One either loves it or hates it.
And I am one of those who loves gardening and to whom a man like Monty Don is a saint.
Rather like writing a novel, a garden can go through dozens of imputations before one is happy with the end result. In fact, gardeners will tell you, they are never completely happy – plants get deleted, inserted – just like editing a novel.
My own gardens are a case in point.
Two borders, one is two years old and city-based, one is six years old and coastal-based. Both are works in progress, both need refining, altering, changing, adding to.
Last November, OH and self booked tickets for the 2018 Melbourne International Flower and Garden Show, knowing it was the closest thing to Chelsea that we would see. Many years before, OH had been a board member at the inception of Australia’s Open Garden Scheme which began in Victoria, and so we had been privileged to visit gardens like Dame Elisabeth Murdoch’s Cruden Farm and the stunning Bolobek and Cloudhill, to name just three of the many.
However, this week was the anticipated week and so we flew to Melbourne (an hour from our home over Bass Strait) and were at the Victoria Street gates on Opening Day at 8.45AM. Already there were 50 or 60 people waiting with tickets. Another 50 or so waiting to buy tickets. And heaps followed thereafter.
I tell you, people, gardening is popular!
The first things we saw near the gates were garden sculptures. I love garden sculpture, especially rusty pieces sequestered amongst foliage or brazenly obvious on a green swathe. I also love humour and the little sow with her piglets was definitely that!
And of course, for those sheep whose wool doesn’t quite cut it on the farm, we can always do this!
And then there was living sculpture. Ye Gods, the price on this was otherwordly, especially as we can get the same thing for nothing on a friend’s place up the road.
Inside the wonderful Royal Exhibition Building, there were floral art displays and competitions. Too many to take in and to photograph, but I liked the quirky entry that symbolised my Australian youth. And the quaint, floral faerie who wafted past at one stage.
There was a wall of reproduction Dutch Masters floral paintings with cleverly inserted orchids that had been bred in the Netherlands.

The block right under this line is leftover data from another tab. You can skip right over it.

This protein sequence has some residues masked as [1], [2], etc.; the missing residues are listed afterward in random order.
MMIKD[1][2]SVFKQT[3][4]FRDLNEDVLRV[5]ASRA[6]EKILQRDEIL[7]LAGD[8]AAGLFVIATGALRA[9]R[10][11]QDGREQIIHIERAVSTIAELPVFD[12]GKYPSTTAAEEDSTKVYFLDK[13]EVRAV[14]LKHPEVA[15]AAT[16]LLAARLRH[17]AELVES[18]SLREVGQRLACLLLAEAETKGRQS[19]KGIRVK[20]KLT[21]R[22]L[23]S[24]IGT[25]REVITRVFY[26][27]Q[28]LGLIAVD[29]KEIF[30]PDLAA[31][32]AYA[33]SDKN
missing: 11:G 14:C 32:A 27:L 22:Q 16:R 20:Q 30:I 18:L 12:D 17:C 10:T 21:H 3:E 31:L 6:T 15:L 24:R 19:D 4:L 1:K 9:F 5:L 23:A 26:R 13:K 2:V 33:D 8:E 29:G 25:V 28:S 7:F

But the purpose of this visit was to become inspired and to see the created show gardens. the colours, textures, styles, the way they showcased the essence of Australian conditions.
We envied those who could then dash to the plant stalls, lists in hand and buy copious show specials.
But because we live on an island with strict biosecurity, we didn’t have that privilege. I did purchase some rare colcheums but they have to quarantined and shipped later.
We also missed out on all the show bags, filled to the brim with all manner of garden things but no doubt likely to be considered bomb ingredients.
We purchased a wonderful set of ratcheted pruners, secateurs and blades and had to ship those as cargo rather than carry-on, so that we wouldn’t be considered terrorists. Sigh…
Was it worth the expense of airfares, accommodation, and all the ancillary costs that go with such a thing?
Yes. Even though I wasn’t that able-bodied on the day and required a walking stick.
We came home with about 100+ photos, some in-depth plant lists from all the gardens and many ideas…
…and we had a great view of the setting sun outside the window on the flight home!
All this for someone who hates flying.
Great article Prue, and wonderful photos I keep on saying one day I will go to Chelsea, but haven’t quite got there yet
When you do, put lots of pics on Facebook, so I can see! 😉